Nov 16, 2012

I Run As Hard As I Can And I Just Keep Getting Further Behind

     From the newsletter of the National Organization of Social Security Claimants Representatives (NOSSCR) here is the workload and performance summary for Social Security's Office of Disability Adjudication and Review (ODAR) for Fiscal Year (FY) 2012 (which began on October 1, 2011 and ended on September 30, 2012). Click on it to see it full size. See below for some highlights and lowlights that I've pulled out.
     Here are some things to notice:
  • Administrative Law Judges (ALJs) available went up by  about 71 or about 6% over the prior FY.
  • Receipts of new requests for hearing went down slightly in FY 2012.
  • Case dispositions went up by about 27,000 in FY 2012 compared to FY 2011.
  • Attorney adjudicator (or senior attorney) dispositions plummeted by almost 16,000 in FY 2012 compared to FY 2011. What happened to the attorney adjudicator program? These dispositions are sorely needed to help out with the backlog.
  • Overtime hours went up dramatically at ODAR from 309,000 hours to 431,159. I think the overtime went down in the rest of Social Security. I expect overtime has been going down since the beginning of the new fiscal year on October 1, 2012. If sequestration (part of the "fiscal cliff) starts on January 1, 2013, the overtime will be almost completely eliminated and the agency will lay off employees. This would be disastrous throughout the Social Security Administration.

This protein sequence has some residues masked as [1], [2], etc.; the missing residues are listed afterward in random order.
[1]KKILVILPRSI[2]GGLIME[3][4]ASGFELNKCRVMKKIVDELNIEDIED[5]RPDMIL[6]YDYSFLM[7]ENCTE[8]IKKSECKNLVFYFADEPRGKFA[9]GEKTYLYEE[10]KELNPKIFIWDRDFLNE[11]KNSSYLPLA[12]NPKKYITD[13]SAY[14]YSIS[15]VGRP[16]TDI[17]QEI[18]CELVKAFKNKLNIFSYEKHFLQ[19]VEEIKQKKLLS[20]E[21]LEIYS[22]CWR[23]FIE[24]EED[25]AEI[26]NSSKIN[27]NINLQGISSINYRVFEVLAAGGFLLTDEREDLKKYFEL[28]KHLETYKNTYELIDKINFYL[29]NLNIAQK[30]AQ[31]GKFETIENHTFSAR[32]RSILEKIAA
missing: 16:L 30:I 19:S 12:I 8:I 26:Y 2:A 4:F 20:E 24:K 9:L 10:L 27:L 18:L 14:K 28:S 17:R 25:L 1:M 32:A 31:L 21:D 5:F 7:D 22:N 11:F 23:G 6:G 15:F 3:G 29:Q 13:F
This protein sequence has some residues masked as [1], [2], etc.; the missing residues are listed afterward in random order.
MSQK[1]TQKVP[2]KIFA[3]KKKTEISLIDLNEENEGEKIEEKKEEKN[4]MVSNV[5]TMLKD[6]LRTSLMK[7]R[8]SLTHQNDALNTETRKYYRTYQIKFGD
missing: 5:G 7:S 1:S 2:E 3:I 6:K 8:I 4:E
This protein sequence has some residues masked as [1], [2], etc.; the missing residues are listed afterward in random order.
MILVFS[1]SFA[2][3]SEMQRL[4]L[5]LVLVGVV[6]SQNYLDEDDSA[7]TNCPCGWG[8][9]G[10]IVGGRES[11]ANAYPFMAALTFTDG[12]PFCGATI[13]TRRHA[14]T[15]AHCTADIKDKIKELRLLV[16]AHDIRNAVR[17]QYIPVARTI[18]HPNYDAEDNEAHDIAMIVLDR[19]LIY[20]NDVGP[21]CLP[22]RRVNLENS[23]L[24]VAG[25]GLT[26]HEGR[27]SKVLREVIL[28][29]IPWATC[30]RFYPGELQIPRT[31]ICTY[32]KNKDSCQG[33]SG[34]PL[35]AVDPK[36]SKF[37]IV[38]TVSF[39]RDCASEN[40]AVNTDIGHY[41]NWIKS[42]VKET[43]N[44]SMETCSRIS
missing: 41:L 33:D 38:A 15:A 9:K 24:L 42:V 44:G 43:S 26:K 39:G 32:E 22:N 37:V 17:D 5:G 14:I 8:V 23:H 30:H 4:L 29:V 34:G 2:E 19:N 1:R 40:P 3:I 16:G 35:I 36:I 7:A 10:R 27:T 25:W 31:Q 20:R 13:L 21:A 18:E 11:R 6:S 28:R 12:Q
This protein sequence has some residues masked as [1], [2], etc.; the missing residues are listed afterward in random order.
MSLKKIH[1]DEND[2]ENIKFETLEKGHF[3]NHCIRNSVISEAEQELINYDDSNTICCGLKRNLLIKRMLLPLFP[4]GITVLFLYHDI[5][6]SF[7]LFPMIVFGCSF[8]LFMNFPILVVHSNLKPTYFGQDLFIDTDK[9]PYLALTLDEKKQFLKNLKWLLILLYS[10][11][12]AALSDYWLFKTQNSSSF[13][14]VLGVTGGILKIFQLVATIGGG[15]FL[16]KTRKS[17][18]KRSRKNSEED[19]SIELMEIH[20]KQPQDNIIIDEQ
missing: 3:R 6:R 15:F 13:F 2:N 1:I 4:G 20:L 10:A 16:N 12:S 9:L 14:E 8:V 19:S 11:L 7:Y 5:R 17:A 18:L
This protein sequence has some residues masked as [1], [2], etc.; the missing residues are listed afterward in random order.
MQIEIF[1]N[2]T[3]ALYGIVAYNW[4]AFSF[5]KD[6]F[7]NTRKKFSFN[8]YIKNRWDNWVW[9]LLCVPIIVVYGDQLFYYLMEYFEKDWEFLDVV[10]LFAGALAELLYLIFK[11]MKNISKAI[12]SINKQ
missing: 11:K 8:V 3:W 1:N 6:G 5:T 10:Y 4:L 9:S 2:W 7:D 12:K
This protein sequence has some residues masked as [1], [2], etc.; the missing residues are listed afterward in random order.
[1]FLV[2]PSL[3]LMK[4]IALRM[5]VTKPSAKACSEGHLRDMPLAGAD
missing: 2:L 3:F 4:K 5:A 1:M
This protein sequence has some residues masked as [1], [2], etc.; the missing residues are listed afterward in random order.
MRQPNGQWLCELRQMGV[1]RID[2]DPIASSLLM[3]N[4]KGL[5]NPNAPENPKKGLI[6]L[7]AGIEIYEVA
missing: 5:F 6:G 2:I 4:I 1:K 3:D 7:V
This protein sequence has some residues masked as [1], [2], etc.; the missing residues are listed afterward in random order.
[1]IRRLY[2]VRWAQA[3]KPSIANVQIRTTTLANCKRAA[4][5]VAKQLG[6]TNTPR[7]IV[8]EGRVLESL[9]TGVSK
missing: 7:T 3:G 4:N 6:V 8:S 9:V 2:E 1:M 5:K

• Despite having more ALJs, more case dispositions and fewer new cases coming in, the number of pending cases per ALJ went up over the course of FY 2012 from 523 to 533. The decrease in attorney adjudicator decisions accounts for only a part of this. I think the reason this doesn't seem to add up is something omitted from this summary -- informal remands, also known as re-recons. These seem to have stopped some months ago. The efforts to reduce the backlogs by paying cases earlier have been cut back dramatically.

1 comment:

John R. Heard said...

How can the pending hearing load be reduced to 70% after 120 days? I don't understand how 30% of the cases get resolved in 4 months after they reach ODAR, even allowing for dismissals and OTRs.